About This Project
There is increasing evidence that microscopic plastics persist in the environment, accumulate hazardous chemicals, and adversely affect marine organisms that ingest them. This project will examine microscopic plastic transportation, fate and dynamics in Winyah Bay, South Carolina to provide valuable information to protected areas on potential ecosystem damage.
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What is the context of this research?
Microplastics are plastic fragments that are less than or equal to 5mm in size and are created from the physical degradation of macroplastic debris (i.e., plastic bottles, fishing line, plastic bags, etc.) or through manufacture for personal care, cosmetics, and air blast cleaning products. There is increasing evidence that microplastics adversely affect marine organisms, including seabirds, blue mussels, fish and crustaceans. Ingestion of microplastics and the chemicals they carry may lead to endocrine disruption which may affect mobility, reproduction, development, and carcinogenesis. The goal of this project is to shed light on the fate, transport, and dynamics of continental microplastic inputs into marine environments as this knowledge is currently very limited.
What is the significance of this project?
Microplastics have been recorded in many different types of ecosystems worldwide, including even remote and protected aquatic environments. Winyah Bay and the rivers that empty into it are relatively protected and provide unique coastal habitats for wildlife. However, this area is still prone to microplastic invasion. 47,060 square kilometers of partially populated land drains into it, boating traffic uses the major Atlantic Intracoastal Waterway as a connector through the bay, and it is frequented by many fishermen and tourists.
What are the goals of the project?
The outcome of this project will include microplastic data (i.e., abundance, plastic type, color, and size) in Winyah Bay, SC, a validated hydrodynamic model that can simulate the fate and transport of microplastics, and a statistical risk assessment tool for microplastics in the Winyah Bay area. This will provide valuable information to protected areas on potential damage to marine organisms and ecosystems, and also possible sources as to where these plastics originate. The project will begin April 2016 with a preliminary study and end summer of 2018. We will share updates on our findings, videos of our computer model's prediction on plastic travel, and advice on where to fish and where to avoid fishing.
Your contribution will be dedicated to funding our boat expenses. Coastal's pontoon research vessel is priced at $300/day and is needed for 9 days of sampling to meet this project's goal. This totals to $2,700 in boat expenses. Funds raised through this website will provide most of the funding for boat expenses ($2,400). The remainder of the boat expenses ($300) will hopefully be covered by other sources of funding. We are hopeful to be funded in April/May 2016 by Coastal's Graduate Student Incentive Grant and the M.K. Pentecost Ecology Fund. If funded, these two sources will be dedicated to field and lab equipment expenses. Also, it is planned that a portion of these two sources will fund the remainder of boat expenses ($300).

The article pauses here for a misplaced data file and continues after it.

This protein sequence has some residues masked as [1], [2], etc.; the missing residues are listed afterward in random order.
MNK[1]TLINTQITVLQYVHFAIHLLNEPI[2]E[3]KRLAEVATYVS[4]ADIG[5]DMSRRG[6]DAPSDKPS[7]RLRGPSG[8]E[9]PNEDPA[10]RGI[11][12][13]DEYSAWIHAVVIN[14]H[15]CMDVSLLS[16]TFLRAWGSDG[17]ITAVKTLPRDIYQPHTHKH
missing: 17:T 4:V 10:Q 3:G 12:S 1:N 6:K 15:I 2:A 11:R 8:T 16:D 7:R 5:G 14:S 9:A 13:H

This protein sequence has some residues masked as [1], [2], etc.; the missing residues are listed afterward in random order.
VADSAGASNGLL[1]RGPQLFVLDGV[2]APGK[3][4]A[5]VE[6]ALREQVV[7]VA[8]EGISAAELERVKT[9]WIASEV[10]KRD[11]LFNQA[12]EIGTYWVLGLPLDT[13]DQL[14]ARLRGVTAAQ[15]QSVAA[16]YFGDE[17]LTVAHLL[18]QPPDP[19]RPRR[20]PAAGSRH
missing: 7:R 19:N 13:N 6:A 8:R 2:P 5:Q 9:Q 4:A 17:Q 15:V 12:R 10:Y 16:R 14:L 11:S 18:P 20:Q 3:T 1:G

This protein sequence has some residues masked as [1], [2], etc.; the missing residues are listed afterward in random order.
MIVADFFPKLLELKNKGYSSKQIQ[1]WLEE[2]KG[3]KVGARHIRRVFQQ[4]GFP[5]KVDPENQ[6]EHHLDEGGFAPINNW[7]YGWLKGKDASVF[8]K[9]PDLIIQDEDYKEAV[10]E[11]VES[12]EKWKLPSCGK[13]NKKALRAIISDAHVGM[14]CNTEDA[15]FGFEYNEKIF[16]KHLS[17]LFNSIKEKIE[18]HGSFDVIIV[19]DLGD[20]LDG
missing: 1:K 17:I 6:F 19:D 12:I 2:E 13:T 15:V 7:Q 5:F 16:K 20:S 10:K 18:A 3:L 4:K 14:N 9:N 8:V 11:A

Meet the Team
In my overall college career of six years now I've spent a decent chunk of it in travel and seeing worlds outside of my own. From Belize to Portland, OR, Austin, TX to Conway, SC, Tahiti to Oahu, HI and many of my other traveled paths, I've developed a passion for learning about this world's various landscapes and cultures. Personally what hit me the most in all of this learning and traveling is seeing beautiful, pristine areas trashed with litter that will take hundreds of years to degrade. This realization that our trash shouldn't be in these areas is what lead me to study how litter is getting there. With my Bachelor's of Science background in Biology and Chemistry and more recent studies in Marine Science at CCU I plan to tackle the main question: Where is the litter coming from? The most harmful litter in my opinion are microplastics. I believe this because they directly affect microorganisms at the start of the food chain whom all are crucial to aquatic ecosystems. Microplastic impacts will mostly start at the bottom of the food chain but eventually through biomagnification will work their way back to the top.... getting back to us humans in our food!
I am well versed in proper laboratory usage and performance from my many lab courses in undergrad at Concordia University Texas and also my involvement with my research group's previous work on microplastics. My field sampling skills and knowledge have been enhanced as I have volunteered many hours towards helping other graduate students at CCU obtain their field data over the past two years. My lab measurements and field sampling experience on NOAA's Go-Ship 2015 P16N cruise really pushed me mentally and physically to provide high quality performance in a timely manner. As complications arose on the cruise, communication and team work helped the group to overcome and progress, which also helped me as an individual to develop a sense of direction for handling future issues.
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